Your commitment to both liberty and equality makes you a blend of the Liberal and the Socialist. For you liberty and equality are two parts of the same condition. Everyone has to be free to pursue their own way-of-life but in order for that to happen everyone must start with a similar basic standard of living.

You value liberty particularly in cultural and personal life. You also value government intervention to promote equity in economic life while still supporting private enterprise. If this is too bland for you then try the Radical on for size.




Link: The Political Objectives Test written by Originaluddite on OkCupid Free Online Dating


A hat tip to Liz at the Library Tavern.

Tuesday, September 23, 2008

Students Goof Off on Library Computers, Imagine That!

Students misuse library - Lifestyles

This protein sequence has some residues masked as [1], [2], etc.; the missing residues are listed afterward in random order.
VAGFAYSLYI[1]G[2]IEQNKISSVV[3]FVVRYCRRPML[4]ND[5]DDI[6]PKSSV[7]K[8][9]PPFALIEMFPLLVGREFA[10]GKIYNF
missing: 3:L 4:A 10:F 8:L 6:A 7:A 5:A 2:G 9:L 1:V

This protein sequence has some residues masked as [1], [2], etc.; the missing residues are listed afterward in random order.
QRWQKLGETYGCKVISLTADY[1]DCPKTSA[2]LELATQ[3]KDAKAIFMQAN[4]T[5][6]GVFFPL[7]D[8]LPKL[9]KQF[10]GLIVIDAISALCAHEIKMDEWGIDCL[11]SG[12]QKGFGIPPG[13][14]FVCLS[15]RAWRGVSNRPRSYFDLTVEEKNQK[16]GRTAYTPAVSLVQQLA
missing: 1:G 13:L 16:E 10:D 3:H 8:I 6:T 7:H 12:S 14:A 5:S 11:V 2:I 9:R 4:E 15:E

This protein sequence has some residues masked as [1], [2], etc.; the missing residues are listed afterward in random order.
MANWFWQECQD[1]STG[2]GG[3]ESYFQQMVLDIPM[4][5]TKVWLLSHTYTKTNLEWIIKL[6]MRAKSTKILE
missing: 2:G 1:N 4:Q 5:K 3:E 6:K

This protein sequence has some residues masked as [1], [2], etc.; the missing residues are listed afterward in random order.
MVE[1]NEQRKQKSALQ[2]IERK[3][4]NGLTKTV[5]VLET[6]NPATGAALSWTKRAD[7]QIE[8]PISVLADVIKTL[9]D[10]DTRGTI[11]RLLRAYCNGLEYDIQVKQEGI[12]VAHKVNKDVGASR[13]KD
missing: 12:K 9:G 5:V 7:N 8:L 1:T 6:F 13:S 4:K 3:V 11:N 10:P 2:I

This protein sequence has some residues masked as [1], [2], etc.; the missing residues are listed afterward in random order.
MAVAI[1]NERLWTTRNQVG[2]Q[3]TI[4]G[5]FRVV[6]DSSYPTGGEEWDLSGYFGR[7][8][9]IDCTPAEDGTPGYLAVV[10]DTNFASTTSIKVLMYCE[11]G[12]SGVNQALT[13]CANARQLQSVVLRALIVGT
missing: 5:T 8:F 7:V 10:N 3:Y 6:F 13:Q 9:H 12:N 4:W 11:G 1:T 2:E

The story linked above comes via Florida A&M. Students that goof off on campus computers annoy peers who actually have work to do. Imagine that. This definitely had to be a slow news day if it made it the campus newspaper. Like, really? Here, on my campus, we regularly see a blend of students who seem to be doing academic work and those who are cruising MySpace and Facebook, the Yahoo! games, and a couple of "recreational sites." And at this time of the year, our small computer lab does fill up, and we have people waiting. That's life. If the lab is full, you get to wait your turn. Here is something about this article that no one seems to be asking: